We started off a lot calmer today. Perhaps people were still thinking about the old couple. Rick and Kaitlin seemed to have made peace with each other, so that was a good sign. It was Kaitlin’s turn to drive and ya know what, she’s not a bad driver. At first I was kinda nervous because she’s the only driver that I’d not ridden with. I pretty much know how Rick and Megan drive. And I’m a very fussy passenger, I like being behind the wheel or having someone I trust behind it.
With my iPod gone, there wasn’t much to do for me, so I picked up a trash novel from a shop at the gas station. We decided to head to St. Louis for lunch. So far Kaitlin’s driving was going rather well. Rick was riding shotgun and navigating. He made sure we were on the right route. When we approached St. Louis, I kept staring at the Arch. I thought about the writers before me who lived in St. Louis like Tennessee Williams, William Burroughs, and T.S. Eliot. I thought about Lewis and Clark and how they explored the west. I mean, that was their idea of a “road trip” even though it wasn’t as convenient or as easy as we’re doing now.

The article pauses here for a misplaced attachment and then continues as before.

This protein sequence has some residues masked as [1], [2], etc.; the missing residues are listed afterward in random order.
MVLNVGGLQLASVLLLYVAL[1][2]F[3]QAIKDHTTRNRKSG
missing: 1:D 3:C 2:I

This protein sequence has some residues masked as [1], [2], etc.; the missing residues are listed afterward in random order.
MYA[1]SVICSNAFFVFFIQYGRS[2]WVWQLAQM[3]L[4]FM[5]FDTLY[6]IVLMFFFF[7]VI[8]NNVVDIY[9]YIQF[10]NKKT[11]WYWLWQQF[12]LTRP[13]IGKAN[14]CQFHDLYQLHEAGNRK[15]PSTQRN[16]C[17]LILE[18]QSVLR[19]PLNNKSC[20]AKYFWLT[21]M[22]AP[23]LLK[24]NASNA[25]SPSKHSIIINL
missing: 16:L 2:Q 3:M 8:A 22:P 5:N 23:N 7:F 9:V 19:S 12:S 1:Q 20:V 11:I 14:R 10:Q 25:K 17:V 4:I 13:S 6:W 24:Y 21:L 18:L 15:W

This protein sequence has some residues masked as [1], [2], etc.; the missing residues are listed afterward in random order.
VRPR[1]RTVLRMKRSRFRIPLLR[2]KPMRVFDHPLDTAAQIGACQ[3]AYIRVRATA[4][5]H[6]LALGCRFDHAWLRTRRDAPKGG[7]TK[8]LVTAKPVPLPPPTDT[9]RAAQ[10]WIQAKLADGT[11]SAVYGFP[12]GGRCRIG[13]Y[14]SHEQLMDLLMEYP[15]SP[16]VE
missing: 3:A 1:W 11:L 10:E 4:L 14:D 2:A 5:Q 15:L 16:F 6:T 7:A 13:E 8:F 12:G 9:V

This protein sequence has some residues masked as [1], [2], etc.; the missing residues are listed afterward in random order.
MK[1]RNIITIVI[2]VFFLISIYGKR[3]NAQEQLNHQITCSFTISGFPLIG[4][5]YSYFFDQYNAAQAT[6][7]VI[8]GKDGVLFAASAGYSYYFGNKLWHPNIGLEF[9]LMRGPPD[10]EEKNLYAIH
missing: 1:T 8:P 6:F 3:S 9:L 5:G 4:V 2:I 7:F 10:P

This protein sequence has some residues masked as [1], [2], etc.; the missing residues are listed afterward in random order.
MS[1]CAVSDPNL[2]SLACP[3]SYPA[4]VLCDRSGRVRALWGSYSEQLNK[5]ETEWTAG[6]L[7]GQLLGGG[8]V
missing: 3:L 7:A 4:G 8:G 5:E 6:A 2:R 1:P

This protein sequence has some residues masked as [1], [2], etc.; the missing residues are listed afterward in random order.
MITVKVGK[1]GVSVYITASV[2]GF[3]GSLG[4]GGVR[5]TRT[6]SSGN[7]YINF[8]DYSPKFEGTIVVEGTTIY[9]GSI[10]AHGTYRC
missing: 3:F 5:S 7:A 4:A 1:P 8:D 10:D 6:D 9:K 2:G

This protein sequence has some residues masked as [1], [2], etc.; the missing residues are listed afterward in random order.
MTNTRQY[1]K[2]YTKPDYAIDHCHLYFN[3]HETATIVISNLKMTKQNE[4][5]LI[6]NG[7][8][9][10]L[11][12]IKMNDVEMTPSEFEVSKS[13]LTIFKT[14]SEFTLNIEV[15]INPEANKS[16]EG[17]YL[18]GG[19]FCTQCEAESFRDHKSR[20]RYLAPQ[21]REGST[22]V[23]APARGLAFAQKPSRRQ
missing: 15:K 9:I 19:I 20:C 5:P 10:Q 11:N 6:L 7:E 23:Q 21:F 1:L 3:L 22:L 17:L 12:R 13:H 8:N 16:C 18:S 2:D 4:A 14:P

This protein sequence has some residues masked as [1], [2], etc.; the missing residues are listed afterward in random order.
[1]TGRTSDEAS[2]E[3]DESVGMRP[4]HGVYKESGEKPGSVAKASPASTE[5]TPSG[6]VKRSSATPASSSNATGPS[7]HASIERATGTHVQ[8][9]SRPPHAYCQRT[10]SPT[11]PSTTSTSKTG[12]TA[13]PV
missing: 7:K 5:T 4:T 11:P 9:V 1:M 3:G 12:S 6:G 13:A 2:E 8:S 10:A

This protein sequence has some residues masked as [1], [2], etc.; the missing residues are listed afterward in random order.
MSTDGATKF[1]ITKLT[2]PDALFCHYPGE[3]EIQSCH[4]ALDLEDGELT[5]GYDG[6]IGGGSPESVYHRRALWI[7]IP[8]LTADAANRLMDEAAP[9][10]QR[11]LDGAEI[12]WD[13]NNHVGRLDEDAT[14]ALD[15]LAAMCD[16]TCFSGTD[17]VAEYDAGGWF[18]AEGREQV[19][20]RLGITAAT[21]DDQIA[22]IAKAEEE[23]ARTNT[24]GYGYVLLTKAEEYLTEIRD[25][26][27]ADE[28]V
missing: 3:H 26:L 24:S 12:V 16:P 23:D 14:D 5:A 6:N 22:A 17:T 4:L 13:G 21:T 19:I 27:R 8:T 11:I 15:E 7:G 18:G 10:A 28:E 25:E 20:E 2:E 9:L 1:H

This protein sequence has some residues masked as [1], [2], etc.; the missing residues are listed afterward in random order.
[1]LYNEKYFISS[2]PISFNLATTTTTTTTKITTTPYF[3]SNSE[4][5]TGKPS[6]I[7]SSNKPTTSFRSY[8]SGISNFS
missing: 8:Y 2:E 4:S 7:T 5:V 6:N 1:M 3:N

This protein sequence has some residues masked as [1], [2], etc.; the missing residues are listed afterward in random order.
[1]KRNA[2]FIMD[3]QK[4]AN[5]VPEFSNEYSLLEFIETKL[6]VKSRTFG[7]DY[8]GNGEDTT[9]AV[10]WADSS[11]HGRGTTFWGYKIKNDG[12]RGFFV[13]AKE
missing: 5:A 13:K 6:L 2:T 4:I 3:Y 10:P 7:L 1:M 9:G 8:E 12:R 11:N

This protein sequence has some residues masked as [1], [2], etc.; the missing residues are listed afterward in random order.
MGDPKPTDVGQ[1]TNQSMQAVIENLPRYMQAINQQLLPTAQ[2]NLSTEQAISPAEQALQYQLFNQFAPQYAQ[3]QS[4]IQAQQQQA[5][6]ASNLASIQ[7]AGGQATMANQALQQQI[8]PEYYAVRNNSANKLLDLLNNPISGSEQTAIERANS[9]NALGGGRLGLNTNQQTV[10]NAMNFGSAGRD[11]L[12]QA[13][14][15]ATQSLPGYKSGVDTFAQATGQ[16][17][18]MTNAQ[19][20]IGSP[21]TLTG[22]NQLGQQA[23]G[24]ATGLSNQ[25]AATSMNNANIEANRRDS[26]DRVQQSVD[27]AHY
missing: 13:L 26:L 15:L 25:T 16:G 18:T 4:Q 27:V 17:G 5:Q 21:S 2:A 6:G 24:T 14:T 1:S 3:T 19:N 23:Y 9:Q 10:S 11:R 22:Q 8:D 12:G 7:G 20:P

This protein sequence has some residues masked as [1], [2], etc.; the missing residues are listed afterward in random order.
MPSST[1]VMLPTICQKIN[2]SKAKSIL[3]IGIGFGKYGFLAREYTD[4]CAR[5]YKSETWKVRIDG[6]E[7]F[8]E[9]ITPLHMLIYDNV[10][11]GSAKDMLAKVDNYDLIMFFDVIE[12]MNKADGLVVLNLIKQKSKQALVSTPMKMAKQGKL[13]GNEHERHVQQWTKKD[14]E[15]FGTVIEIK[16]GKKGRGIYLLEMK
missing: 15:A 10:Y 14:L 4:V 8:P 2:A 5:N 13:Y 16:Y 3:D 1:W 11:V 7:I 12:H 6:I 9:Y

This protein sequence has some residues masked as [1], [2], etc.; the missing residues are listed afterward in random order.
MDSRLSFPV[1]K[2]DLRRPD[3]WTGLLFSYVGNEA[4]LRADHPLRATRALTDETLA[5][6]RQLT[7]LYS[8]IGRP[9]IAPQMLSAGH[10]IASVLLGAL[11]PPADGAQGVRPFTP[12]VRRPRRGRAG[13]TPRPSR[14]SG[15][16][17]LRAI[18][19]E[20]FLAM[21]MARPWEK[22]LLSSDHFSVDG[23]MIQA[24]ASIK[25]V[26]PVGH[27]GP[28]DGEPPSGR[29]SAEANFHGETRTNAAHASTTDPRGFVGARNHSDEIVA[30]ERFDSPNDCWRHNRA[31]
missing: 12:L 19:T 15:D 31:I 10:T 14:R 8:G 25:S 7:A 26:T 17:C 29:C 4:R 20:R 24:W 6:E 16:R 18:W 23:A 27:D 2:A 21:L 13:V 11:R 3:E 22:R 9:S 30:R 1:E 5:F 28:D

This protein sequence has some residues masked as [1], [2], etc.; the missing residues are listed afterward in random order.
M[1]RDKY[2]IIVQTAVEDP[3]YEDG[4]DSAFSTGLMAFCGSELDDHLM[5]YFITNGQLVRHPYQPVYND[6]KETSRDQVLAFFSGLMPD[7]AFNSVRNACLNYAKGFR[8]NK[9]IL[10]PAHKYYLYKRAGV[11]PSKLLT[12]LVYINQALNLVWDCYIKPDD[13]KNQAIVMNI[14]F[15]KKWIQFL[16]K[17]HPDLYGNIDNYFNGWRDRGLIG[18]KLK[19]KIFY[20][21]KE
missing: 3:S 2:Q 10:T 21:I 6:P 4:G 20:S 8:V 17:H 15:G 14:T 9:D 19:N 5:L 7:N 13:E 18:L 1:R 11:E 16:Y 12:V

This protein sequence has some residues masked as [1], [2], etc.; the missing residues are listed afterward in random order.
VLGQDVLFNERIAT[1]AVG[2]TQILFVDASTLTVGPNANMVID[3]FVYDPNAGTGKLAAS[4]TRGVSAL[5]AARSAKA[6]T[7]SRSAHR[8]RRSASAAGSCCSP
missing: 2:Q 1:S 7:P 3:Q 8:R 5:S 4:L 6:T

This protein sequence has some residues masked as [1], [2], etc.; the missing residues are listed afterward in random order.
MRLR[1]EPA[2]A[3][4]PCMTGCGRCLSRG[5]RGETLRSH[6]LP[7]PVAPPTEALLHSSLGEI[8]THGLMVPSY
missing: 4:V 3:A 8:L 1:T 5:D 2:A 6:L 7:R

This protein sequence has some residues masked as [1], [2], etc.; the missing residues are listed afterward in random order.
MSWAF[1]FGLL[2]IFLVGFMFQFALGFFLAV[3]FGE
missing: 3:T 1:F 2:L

We talked mostly about the elections at lunch, we spoke about the primary in Indiana and North Carolina. Rick still thinks that McCain is going to win. He said, “The Democrats are busy with their in-fighting. Obama is an elitist, so even if he wins the nomination, he’ll probably lose the general election.” Megan smiled and said, “Rick, a month ago, you didn’t even know what ‘elitist’ meant. You just want to jump on the election band wagon because you know people who are supporting other candidates.” “Well, it’s better than being on the side lines doing nothin’. We need a man with experience in war and all that to see this Iraqi thing through.” retorted Rick. I didn’t want the the discussion to go all haywire so I tried changing the subject, I said, “So what do you guys want to do after lunch? I think we’re a bit ahead of schedule, and I’m bored sitting in the car all day.”